Ben-Gurion air traffic controllers warn of serious safety problems
A confidential internal document submitted by flight controllers at Ben-Gurion International Airport to the director of the Airports Authority warns of serious safety problems posing dangers to flights taking off and landing. The document, which Haaretz obtained yesterday calls for "urgent action."
Passenger movement in and out of Ben-Gurion stands today at 10 million per year, and is expected to climb to 16 million. "There is not enough room to fly all those passengers safely," the document states, "and certainly not 16 million passengers who will fly here in the future," it adds.
The document comes after two recent near-misses at Ben-Gurion. On Wednesday, a Continental Airlines plane was almost shot down after a communications glitch about 40 miles from Israel's coast. Last February, an Iberia and an El Al jet almost collided on landing.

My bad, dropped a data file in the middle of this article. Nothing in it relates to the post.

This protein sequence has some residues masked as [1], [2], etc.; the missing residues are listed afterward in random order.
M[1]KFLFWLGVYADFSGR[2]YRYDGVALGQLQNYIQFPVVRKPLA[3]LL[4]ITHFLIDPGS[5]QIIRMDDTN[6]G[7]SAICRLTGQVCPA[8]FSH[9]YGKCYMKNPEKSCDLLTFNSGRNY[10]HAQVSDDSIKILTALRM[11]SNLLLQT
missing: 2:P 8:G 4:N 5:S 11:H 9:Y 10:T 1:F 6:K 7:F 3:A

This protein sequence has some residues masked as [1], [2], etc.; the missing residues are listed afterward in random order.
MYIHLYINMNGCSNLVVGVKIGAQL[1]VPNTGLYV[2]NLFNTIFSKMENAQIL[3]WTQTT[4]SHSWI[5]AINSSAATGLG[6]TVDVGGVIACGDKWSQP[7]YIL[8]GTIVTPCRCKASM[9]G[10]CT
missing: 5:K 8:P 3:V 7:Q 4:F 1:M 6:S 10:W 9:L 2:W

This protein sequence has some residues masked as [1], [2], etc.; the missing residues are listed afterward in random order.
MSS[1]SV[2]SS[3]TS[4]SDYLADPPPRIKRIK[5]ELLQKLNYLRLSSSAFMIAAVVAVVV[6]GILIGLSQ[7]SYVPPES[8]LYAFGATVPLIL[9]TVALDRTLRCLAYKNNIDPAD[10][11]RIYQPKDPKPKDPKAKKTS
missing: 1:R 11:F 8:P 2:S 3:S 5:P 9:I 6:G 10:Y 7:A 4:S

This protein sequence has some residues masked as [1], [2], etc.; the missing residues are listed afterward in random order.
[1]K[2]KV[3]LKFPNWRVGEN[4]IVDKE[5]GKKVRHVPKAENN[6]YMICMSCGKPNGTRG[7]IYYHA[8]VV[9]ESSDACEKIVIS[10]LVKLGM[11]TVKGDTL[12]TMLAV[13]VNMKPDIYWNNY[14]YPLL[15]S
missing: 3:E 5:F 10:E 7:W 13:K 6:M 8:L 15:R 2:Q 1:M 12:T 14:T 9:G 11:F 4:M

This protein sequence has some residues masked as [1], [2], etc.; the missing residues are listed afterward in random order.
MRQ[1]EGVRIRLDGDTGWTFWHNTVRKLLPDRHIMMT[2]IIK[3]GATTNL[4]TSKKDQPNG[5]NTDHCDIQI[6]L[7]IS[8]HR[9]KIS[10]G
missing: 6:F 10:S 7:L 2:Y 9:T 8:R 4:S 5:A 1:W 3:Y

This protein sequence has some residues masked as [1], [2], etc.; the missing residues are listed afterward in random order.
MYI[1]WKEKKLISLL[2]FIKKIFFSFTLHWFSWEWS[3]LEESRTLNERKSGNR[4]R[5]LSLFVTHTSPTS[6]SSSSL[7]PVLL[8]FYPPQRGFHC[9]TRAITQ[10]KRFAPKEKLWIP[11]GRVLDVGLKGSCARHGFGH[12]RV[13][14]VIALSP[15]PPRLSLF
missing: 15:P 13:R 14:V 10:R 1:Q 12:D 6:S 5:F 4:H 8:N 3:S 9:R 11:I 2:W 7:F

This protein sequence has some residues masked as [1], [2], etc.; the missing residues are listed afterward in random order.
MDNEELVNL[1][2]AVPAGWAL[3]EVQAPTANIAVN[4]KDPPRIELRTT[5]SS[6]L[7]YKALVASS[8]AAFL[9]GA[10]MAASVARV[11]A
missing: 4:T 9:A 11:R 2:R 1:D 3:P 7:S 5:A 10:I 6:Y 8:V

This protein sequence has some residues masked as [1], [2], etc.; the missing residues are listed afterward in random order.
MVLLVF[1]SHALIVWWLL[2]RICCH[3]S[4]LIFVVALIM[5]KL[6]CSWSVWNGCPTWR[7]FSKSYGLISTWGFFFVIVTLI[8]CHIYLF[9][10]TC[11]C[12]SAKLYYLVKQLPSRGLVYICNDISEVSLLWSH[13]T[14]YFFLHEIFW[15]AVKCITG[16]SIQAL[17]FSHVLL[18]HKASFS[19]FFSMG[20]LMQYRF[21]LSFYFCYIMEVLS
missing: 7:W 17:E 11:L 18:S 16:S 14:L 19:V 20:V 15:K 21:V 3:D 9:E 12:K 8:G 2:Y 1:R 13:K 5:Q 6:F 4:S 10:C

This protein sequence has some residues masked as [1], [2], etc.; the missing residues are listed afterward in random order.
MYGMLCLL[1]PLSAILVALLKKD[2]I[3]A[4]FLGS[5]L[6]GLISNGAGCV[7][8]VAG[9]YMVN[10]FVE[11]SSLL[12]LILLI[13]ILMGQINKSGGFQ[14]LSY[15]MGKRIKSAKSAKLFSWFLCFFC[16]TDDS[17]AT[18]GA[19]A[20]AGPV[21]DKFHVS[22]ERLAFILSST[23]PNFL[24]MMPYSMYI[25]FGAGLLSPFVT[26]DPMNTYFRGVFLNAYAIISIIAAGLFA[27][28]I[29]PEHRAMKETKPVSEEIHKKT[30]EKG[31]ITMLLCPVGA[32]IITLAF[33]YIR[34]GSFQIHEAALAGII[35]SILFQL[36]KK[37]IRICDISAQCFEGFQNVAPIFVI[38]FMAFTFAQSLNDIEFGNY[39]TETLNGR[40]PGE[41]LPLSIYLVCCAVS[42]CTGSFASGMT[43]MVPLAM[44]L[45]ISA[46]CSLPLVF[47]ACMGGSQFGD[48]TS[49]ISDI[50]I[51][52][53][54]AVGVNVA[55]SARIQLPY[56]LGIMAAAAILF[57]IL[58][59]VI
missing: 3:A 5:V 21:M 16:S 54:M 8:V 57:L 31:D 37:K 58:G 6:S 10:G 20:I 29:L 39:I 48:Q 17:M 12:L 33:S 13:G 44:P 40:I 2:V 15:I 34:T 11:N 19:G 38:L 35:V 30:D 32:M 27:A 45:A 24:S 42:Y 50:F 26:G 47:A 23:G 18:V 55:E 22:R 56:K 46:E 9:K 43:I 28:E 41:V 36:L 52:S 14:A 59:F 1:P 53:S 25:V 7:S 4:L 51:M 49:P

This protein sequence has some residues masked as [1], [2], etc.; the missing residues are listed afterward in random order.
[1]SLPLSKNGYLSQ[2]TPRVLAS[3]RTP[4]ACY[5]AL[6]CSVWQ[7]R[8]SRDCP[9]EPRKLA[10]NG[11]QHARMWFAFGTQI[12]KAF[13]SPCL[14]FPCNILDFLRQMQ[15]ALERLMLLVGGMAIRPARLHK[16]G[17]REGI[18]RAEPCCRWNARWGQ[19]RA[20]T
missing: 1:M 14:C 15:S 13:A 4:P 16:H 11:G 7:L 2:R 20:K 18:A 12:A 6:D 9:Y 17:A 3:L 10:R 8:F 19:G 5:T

The controllers noted the complexities of their work, directing both military and civilian air traffic, unmanned aircraft and helicopters. Other problems include outmoded technology and lack of training. "We want to be excellent controllers but we can't," the document states.
The document notes that the control tower is crowded, and "noise is insufferable, with flight plans flying all over." TV monitors and the tower's design obscure the view of the parking areas, the controllers wrote.
The Airports Authority said yesterday in response, "The management of the authority is very sensitive to every aspect of improving flight safety and the board of directors has approved the allocation of a large sum for 2007 for flight safely." The authority added that the incident in February was the result of the Iberia pilot's error; it was studied and recommendations were made. In addition, the authority said, a public committee has been appointed to examine air traffic infrastructure.
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